But the Airbnb had one catch: It didn't have the traditional, Western-style bathroom with a flushing toilet or indoor shower. Instead, I'd have to rely on a porta-potty and outdoor shower for the two nights.
Typically, I wouldn't consider a $475 Airbnb without a funny functioning toilet, but I booked the tiny home hoping the views would be worth it.
Insider paid for the Airbnb, per our reporting standards.
I arrived at the island by ferry, picked up my rental car, and drove 10 minutes to the tiny home.
Most people, including me, embark on a 40-minute ferry ride from Auckland. However, Vogue reported that for the wealthier travelers, it's just a 12-minute helicopter ride from the city.
Once I arrived on the island, I grabbed a rental car. It seemed like a rental car was optional depending on where you stay and what you plan to do. A hop-on-hop-off bus brings tourists to the popular wineries, but places like the WWII reserve are only accessible by driving.
I navigated the island's winding roads, scaled a steep driveway in my rental car, and arrived at Lover's Point.
The tiny house was on private property, but when I arrived I felt like I was in someone's backyard due to the proximity of the neighbor's house.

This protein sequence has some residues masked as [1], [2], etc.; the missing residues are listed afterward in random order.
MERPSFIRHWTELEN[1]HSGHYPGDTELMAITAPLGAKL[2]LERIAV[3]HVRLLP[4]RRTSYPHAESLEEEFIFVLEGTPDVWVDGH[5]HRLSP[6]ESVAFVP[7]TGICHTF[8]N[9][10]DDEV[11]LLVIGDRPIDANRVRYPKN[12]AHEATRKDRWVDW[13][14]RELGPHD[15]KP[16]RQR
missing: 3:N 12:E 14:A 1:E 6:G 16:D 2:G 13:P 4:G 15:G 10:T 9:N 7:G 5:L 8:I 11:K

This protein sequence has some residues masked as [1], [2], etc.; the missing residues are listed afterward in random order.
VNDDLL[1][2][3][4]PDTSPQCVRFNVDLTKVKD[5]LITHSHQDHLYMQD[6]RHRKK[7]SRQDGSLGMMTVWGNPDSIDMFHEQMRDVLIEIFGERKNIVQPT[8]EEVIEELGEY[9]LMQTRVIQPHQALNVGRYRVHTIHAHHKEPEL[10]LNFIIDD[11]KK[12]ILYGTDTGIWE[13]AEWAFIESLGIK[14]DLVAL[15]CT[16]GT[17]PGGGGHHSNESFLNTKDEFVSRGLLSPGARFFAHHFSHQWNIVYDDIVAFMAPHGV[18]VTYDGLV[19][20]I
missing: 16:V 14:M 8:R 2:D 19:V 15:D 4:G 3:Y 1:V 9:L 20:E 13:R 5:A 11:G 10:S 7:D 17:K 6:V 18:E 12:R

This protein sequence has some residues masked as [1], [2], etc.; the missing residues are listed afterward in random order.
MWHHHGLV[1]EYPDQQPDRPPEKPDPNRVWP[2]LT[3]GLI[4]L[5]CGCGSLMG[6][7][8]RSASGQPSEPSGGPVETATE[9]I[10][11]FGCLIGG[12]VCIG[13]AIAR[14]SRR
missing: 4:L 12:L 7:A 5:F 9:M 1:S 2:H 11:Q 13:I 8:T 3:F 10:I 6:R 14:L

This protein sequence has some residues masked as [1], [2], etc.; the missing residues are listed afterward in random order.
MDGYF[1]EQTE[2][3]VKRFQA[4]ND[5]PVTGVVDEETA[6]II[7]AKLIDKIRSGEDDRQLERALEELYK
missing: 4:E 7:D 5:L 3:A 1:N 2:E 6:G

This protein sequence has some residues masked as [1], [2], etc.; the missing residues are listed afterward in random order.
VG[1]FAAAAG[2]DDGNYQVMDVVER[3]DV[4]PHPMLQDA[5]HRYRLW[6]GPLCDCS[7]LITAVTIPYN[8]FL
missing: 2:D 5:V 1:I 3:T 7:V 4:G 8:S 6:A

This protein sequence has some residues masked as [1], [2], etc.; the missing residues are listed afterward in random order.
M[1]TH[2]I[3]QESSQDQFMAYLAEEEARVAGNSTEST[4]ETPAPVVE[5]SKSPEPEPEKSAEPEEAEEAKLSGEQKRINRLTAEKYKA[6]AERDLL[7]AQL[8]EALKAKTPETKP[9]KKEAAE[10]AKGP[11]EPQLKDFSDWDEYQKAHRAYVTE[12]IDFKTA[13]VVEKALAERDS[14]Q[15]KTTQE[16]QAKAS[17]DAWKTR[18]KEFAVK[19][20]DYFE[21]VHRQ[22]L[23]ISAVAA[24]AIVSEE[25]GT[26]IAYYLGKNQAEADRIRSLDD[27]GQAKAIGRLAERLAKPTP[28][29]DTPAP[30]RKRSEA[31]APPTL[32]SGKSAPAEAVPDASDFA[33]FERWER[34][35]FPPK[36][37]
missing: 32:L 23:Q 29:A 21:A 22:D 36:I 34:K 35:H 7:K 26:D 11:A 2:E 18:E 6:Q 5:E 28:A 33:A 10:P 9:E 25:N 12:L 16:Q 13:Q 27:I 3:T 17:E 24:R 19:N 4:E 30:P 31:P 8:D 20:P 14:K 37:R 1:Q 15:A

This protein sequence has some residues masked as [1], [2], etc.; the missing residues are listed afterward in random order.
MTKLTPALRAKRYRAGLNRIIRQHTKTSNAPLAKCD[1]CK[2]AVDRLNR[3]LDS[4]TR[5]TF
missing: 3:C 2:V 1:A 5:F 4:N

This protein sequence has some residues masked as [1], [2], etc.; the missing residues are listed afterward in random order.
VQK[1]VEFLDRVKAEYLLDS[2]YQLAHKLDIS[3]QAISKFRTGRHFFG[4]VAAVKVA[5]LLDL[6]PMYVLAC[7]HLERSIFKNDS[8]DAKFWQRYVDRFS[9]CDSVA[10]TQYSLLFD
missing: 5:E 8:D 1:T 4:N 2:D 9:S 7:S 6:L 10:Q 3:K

With another house nearby, I was a bit concerned about privacy — especially since my only option was an outdoor shower.
As I looked around, I didn't see the tiny house. The neighbor said hello and I spotted a gravel path that led to the Airbnb.
A gravel path marked the trail to the tiny house.
As I started walking down the gravel path, I was treated to a nearly 180-degree view of Waiheke's Enclosure Bay.
The sun was slowly setting, and the views were already incredible. I could see a few houses off in the distance to the right, but as I hiked down the path, even those went out of eyesight.
The tiny house was built into the cliff, and surrounding it was a wooden deck.
After my short walk, I arrived at the tiny house.
Sure enough, the views were impressive. A gradient of blues stretched from the shore of the bay to the horizon. All I could hear were the sounds of nearby waves crashing against the picturesque cliff I was now standing on.
There was also plenty of privacy. The tiny house was tucked away from the neighboring house. And while I had just driven through roads dotted with driveways and houses, I could only spot a few homes in the distance from the deck of my tiny house.
The front deck had a set of reclining chairs, a small table and chairs, and one of two outdoor showers.
As I watched the sunset from the deck, I had my choice between two reclining chairs or a small outdoor table with chairs.
Since the tiny house didn't have an indoor bathroom, this meant my shower was outside.
The property comes with two outdoor showers on either side of the home. The first, which was near the table and chairs, was more exposed but had views of the ocean.
Behind the tiny house was a second outdoor shower, a sink, and a water tank.